Makes 1 small loaf or 8 servings
– 620 calories per loaf or 78 calories per serving
– Oven Temperature: 250°F/121°C

  • 1 teaspoon butter, melted
  • 1/8 cup applesauce
  • 1 large egg
  • 1/4 cup sugar
  • 1/8 teaspoon salt
  • 1/4 teaspoon vanilla extract
  • 1/8 teaspoon coffee bean powder (see text)
  • 3 teaspoons powdered hibiscus flowers
  • 1/8 cup milk, regular or reduced-fat
  • 5/8 cup all-purpose flour
  • 1/2 to 1 teaspoon dark cocoa powder (see text)
  • 1 teaspoon cornstarch
  • 1 teaspoon baking powder

Pre-heat oven or slow cooker to 250°F/121°C.

1. Grease a small loaf pan (5-3/4 inch x 3 inch). Set aside.

2. Heat the milk until hot. Put hibiscus powder in a cup and mix in the hot milk. Allow mixture to infuse for at least 5 minutes.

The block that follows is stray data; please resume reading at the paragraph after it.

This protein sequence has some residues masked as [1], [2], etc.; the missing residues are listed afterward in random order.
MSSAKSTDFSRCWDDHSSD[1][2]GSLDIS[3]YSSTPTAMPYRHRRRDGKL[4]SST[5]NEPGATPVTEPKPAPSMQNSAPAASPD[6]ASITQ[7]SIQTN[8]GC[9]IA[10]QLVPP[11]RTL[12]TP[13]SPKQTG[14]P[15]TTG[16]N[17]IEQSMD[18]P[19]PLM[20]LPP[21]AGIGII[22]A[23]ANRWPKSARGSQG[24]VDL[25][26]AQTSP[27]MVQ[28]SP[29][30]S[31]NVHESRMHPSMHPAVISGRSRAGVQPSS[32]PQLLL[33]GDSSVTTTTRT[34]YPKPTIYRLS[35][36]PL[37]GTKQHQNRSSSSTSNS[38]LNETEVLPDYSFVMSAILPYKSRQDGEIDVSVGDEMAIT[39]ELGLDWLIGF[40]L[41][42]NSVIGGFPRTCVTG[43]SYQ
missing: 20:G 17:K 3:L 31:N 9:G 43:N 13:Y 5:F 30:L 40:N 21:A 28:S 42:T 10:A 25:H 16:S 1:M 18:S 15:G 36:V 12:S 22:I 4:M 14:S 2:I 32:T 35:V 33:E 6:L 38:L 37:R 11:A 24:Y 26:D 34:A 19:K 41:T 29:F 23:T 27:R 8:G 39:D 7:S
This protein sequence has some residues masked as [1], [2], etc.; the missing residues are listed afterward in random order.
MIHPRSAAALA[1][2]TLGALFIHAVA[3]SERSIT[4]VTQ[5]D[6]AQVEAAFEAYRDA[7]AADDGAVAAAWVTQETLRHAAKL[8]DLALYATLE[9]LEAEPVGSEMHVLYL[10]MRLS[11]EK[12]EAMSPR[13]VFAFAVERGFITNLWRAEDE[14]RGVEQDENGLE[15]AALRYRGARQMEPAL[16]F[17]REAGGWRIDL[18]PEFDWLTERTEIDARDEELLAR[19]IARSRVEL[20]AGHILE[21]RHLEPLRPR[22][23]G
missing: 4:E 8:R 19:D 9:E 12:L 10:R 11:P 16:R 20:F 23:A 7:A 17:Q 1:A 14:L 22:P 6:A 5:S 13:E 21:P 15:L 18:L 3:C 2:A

3. In a small bowl, mix melted butter and applesauce. Set aside.

4. In a medium bowl, mix flour, cocoa powder, cornstarch and baking powder. Set aside.

5. In a large bowl, whisk the egg, sugar, vanilla extract, salt and coffee bean powder until well combined.

6. Mix in hibiscus-milk infusion and butter-applesauce mixture.

7. Stir in flour mixture in 2 or 3 portions. If the batter is stiff, dribble in some milk or water to thin it out a bit.

8. Pour batter into greased loaf pan and bake for 50 minutes. If baking in a cooker, put moisture-absorbing paper towels under the lid. Check for doneness by inserting a toothpick into the cake. If it comes out clean, the cake is ready.

9. Cool for 10 minutes and unmold. Cool cake on a rack for another 15 minutes and serve.